The Federal Law Enforcement Officers Association has fought to reverse a reduction in the pension supplement calculation for divorced retirees.
An employee group representing federal law enforcement officers filed a lawsuit last week challenging the legality of a 2016 Office of Personnel Management decision to change how it calculates a pension supplement for retirees under the age of 62.
Under the Federal Employees Retirement System, workers who retire before they are 62 receive a supplement until they are eligible for Social Security. Many retirees who benefit from the supplement served in law enforcement jobs, which often require people to retire at age 57.
In 2016, OPM changed its policy on the annuity supplement, deciding to grant a “marital share” of the payment to a divorced retiree’s ex-spouse if the retiree is subject to a state divorce decree. For decades prior to that decision, OPM considered the supplement to be a Social Security-type benefit, and thus not subject to being split among ex-spouses.
After multiple attempts to convince OPM to reverse its decision, the Federal Law Enforcement Officers Association, an organization representing more than 27,000 federal employees, sued the agency in U.S. District Court for the District of Columbia. In its initial filing, the organization argued the decision to subject annuity supplements to a “marital share” is based on a misreading of federal statute.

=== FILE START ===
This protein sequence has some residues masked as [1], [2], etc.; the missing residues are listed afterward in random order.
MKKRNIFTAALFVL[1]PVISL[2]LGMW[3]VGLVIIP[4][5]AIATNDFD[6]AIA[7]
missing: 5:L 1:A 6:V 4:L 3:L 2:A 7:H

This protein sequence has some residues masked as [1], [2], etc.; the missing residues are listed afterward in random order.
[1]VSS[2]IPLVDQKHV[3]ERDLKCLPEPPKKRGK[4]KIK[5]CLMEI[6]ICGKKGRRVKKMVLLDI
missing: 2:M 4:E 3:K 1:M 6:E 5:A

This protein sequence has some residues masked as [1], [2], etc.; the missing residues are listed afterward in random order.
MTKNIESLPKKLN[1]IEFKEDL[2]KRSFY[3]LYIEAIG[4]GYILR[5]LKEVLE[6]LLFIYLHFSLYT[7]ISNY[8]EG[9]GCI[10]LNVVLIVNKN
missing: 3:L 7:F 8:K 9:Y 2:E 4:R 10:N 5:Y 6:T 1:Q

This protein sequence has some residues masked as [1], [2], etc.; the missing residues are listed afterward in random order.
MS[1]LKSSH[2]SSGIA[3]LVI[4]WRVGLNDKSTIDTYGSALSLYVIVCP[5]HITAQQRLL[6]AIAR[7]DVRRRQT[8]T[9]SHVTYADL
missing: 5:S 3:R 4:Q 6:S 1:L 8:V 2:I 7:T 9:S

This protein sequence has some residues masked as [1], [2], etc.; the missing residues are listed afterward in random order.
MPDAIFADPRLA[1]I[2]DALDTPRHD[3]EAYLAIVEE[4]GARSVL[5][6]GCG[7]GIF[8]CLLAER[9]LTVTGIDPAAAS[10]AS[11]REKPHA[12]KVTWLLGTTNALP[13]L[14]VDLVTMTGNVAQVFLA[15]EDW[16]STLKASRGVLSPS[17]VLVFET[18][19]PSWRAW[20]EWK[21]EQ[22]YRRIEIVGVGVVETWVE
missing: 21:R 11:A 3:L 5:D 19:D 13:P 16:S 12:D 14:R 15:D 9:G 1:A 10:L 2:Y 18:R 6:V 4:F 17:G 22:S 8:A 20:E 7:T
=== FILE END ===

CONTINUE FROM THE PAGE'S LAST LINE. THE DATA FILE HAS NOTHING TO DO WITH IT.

“Apportioning the annuity supplement absent a court order expressly directing it be divided is contrary to the law because the relevant statutes require OPM to implement division orders pursuant to divorce in a purely ministerial fashion,” the lawsuit states. “OPM’s Inspector General reached exactly that conclusion when it recommended that the agency cease implementing the new policy and compensate adversely affected retirees—a recommendation that OPM disregarded.”
To make matters worse, the organization argued, is the fact that OPM implemented the policy change retroactively, billing retirees for what the agency deemed they owed their former spouse from past supplement payments. One retiree reported being sent an invoice for more than $28,000.
“Even if this charge were required by statute—it is not—OPM would be in essence penalizing retirees, in many cases heavily, for its own mistake,” the lawsuit states.
In a statement, FLEOA President Nathan Catura blasted OPM’s refusal to reverse the 2016 policy change.
“As each month goes by, OPM continues to take from dedicated federal law enforcement officers and public servants who have committed their life to serving their country,” Catura said. “Ultimately, if OPM is unwilling or unable to protect the financial security of our retired members then we must act.”
OPM did not respond to a request for comment Friday.
NEXT STORY: Relocations, Buyouts Tucked Into Trump's Budget